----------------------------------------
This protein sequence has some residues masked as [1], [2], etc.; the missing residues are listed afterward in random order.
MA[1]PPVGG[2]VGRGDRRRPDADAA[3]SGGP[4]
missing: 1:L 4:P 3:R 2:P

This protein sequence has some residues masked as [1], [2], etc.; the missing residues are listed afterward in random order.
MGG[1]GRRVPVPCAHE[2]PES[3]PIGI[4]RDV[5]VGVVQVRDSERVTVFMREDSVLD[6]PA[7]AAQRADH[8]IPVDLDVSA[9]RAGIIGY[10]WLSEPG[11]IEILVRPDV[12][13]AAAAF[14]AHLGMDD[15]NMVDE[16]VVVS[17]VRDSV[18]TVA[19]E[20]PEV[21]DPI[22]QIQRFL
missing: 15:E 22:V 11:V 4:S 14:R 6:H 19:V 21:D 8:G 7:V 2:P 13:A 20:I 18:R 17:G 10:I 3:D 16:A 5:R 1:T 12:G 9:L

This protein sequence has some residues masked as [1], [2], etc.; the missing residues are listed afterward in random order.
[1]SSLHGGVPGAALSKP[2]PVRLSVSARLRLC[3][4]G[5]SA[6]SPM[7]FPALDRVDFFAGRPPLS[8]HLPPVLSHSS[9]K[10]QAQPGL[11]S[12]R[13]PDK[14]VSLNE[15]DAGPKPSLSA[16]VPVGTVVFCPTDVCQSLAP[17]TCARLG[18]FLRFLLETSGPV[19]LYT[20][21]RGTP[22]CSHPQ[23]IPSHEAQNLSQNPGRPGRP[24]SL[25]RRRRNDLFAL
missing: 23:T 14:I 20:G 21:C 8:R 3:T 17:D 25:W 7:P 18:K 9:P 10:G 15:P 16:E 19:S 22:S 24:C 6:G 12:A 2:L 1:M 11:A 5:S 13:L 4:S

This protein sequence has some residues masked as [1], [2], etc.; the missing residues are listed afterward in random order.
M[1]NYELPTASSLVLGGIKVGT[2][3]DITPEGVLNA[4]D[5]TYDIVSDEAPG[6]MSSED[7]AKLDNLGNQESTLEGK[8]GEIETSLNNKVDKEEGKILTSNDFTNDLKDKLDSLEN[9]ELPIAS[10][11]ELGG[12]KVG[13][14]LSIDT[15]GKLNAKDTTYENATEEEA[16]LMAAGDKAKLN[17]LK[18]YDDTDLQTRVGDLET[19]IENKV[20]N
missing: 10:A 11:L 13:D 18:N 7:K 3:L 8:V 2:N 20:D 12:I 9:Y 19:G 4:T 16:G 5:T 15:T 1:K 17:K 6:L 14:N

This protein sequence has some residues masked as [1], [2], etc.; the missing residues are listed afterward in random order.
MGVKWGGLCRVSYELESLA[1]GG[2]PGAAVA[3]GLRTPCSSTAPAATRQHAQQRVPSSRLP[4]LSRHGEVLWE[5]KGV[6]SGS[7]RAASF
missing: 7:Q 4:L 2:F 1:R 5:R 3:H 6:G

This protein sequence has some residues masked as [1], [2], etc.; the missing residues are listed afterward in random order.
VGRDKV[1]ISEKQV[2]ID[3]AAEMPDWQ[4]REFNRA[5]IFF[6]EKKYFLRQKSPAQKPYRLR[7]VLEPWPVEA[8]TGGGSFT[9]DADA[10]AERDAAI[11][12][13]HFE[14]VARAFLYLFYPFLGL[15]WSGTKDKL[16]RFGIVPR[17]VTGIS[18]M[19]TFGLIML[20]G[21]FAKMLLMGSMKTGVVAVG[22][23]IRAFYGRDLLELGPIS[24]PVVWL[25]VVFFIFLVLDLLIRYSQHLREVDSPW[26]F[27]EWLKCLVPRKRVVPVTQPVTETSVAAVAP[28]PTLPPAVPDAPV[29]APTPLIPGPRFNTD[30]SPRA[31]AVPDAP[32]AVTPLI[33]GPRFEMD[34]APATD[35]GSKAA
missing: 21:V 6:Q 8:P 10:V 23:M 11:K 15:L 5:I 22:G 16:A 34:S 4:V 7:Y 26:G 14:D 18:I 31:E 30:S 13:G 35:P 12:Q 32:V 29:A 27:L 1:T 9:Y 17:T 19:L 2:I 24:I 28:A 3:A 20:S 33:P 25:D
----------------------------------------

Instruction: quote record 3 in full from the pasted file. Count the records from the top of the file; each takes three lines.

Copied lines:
This protein sequence has some residues masked as [1], [2], etc.; the missing residues are listed afterward in random order.
[1]SSLHGGVPGAALSKP[2]PVRLSVSARLRLC[3][4]G[5]SA[6]SPM[7]FPALDRVDFFAGRPPLS[8]HLPPVLSHSS[9]K[10]QAQPGL[11]S[12]R[13]PDK[14]VSLNE[15]DAGPKPSLSA[16]VPVGTVVFCPTDVCQSLAP[17]TCARLG[18]FLRFLLETSGPV[19]LYT[20][21]RGTP[22]CSHPQ[23]IPSHEAQNLSQNPGRPGRP[24]SL[25]RRRRNDLFAL
missing: 23:T 14:I 20:G 21:C 8:R 3:T 17:D 25:W 7:P 18:K 9:P 10:G 15:P 16:E 19:S 22:S 24:C 6:G 12:A 2:L 1:M 11:A 5:S 13:L 4:S